All pleasures ultimately relate to the fact that our minds and bodies are composed of atoms (bodies) and void which are constantly in motion.  It is a great mistake – which Cicero tells us even some ancient Epicureans made, and we need to take even greater care to avoid today – to think that there is some static mental state superior to the active experience of pleasure:

Again, we aver that mental pleasures and pains arise out of bodily ones (and therefore I allow your contention that any Epicureans who think otherwise put themselves out of court; and I am aware that many do, though not those who can speak with authority); but although men do experience mental pleasure that is agreeable and mental pain that is annoying, yet both of these we assert arise out of and are based upon bodily sensations.  (Cicero’s  Torquatus, from On Ends)

The focus and the reason for life is not the avoidance of pain.  Nor is the purpose of life served by constructing Stoic logical syllogisms that equate pleasure with, and make it identical to, absence of pain.  The focus and the reason for life is the active experience of sensations of pleasure.  Epicurus knew this, and that is why Diogenes Laertius recorded:

[Epicurus] differs from the Cyrenaics with regard to pleasure. They do not include under the term the pleasure which is a state of rest, but only that which consists in motion. Epicurus admits both; also pleasure of mind as well as of body, as he states in his work On Choice and Avoidance and in that On the Ethical End, and in the first book of his work On Human Life and in the epistle to his philosopher friends in Mytilene.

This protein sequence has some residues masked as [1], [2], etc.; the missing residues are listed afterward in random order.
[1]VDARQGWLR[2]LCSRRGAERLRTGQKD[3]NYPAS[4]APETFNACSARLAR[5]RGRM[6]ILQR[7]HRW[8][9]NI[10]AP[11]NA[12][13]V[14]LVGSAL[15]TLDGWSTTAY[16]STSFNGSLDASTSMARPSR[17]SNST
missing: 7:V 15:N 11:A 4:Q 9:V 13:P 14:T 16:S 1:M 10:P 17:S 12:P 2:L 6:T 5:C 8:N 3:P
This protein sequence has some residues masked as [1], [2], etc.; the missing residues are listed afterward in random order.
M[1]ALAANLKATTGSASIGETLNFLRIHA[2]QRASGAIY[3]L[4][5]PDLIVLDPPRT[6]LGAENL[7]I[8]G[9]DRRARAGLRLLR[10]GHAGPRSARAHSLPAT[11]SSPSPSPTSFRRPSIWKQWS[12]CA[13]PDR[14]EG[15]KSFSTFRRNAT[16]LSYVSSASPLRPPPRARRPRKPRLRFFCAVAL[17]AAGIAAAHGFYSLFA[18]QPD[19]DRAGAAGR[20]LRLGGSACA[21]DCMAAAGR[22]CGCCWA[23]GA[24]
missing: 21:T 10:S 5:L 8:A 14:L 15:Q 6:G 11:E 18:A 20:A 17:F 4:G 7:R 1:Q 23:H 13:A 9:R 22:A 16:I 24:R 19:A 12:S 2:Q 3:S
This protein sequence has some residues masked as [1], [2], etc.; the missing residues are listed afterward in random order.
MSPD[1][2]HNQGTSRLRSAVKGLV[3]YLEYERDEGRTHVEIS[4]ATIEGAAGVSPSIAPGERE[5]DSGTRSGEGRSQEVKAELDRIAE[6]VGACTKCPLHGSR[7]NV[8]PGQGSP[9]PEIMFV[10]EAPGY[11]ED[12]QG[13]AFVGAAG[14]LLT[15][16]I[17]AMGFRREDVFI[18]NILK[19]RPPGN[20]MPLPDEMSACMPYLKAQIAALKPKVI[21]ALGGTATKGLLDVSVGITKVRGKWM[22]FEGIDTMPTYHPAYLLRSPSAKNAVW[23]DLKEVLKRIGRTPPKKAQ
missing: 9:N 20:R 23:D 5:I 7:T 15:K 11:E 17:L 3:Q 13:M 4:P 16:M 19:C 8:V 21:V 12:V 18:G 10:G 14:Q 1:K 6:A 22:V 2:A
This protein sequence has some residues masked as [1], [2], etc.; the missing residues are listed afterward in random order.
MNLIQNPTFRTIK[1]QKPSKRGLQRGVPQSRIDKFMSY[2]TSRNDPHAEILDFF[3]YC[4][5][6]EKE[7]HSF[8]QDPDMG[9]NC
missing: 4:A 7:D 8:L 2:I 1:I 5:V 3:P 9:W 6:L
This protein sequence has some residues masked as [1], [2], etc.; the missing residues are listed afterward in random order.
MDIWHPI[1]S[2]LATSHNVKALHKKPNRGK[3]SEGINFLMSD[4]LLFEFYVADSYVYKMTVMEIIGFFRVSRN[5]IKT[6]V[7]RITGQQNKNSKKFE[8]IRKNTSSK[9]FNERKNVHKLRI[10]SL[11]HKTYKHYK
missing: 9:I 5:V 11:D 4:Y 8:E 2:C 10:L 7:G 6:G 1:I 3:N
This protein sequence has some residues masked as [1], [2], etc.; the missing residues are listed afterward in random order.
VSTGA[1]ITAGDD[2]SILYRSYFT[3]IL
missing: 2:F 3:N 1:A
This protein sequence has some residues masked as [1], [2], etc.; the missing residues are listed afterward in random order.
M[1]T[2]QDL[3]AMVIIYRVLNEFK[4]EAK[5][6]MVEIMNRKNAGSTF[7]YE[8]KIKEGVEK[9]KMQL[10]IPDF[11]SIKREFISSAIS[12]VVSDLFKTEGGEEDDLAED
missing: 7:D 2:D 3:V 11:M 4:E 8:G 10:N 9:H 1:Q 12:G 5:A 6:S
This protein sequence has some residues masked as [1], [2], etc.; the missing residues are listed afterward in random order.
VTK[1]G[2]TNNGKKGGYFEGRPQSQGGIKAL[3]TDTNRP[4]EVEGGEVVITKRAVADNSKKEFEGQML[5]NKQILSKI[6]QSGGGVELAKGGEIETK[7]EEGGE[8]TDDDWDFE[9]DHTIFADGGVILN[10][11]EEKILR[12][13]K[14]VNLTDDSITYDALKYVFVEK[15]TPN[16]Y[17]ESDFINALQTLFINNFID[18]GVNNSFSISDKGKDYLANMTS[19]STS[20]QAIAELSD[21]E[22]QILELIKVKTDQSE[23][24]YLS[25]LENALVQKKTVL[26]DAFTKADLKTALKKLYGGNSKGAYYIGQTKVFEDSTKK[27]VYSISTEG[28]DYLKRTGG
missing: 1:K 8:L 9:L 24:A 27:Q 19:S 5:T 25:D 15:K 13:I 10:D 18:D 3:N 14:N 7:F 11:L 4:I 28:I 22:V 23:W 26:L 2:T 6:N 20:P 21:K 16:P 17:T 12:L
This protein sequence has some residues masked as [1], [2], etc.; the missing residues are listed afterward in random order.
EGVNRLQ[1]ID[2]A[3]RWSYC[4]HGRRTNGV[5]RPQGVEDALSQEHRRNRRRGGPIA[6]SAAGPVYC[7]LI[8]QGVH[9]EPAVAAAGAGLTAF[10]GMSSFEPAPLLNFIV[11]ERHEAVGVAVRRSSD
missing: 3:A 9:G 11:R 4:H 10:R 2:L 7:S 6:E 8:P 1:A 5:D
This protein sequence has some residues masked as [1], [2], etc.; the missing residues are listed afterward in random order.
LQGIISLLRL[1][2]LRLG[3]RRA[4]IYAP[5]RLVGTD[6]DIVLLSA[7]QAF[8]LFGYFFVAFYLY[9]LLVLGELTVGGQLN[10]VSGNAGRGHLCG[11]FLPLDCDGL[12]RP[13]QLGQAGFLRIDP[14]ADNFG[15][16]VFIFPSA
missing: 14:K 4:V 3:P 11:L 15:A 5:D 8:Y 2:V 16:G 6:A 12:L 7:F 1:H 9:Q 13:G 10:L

So also Diogenes in the seventeenth book of his Epilecta, and Metrodorus in his Timocrates, whose actual words are: “Thus Pleasure being conceived both as that species which consists in motion and that which is a state of rest.” The words of Epicurus in his work On Choice are : “Peace of mind and freedom from pain are pleasures which imply a state of rest; joy and delight are seen to consist in motion and activity.”

He further disagrees with the Cyrenaics in that they hold that pains of body are worse than mental pains; at all events evil-doers are made to suffer bodily punishment; whereas Epicurus holds the pains of the mind to be the worse; at any rate the flesh endures the storms of the present alone, the mind those of the past and future as well as the present. In this way also he holds mental pleasures to be greater than those of the body.

And as proof that pleasure is the end he adduces the fact that living things, so soon as they are born, are well content with pleasure and are at enmity with pain, by the prompting of nature and apart from reason. Left to our own feelings, then, we shun pain; as when even Heracles, devoured by the poisoned robe, cries aloud,

“And bites and yells, and rock to rock resounds,
Headlands of Locris and Euboean cliffs.”

And we choose the virtues too on account of pleasure and not for their own sake, as we take medicine for the sake of health. So too in the twentieth book of his Epilecta says Diogenes, who also calls education recreation. 

As Epicureans,  we should never give up the world of joy and delight to the Stoics.  When we fight for the legitimacy of joy and delight, we fight not only against the Stoics and other false philosophers and religionists in their idolization of pain, but for Nature.  The highest way to follow Nature is to follow intelligently the most elemental commandment Nature has given to us – seek pleasure.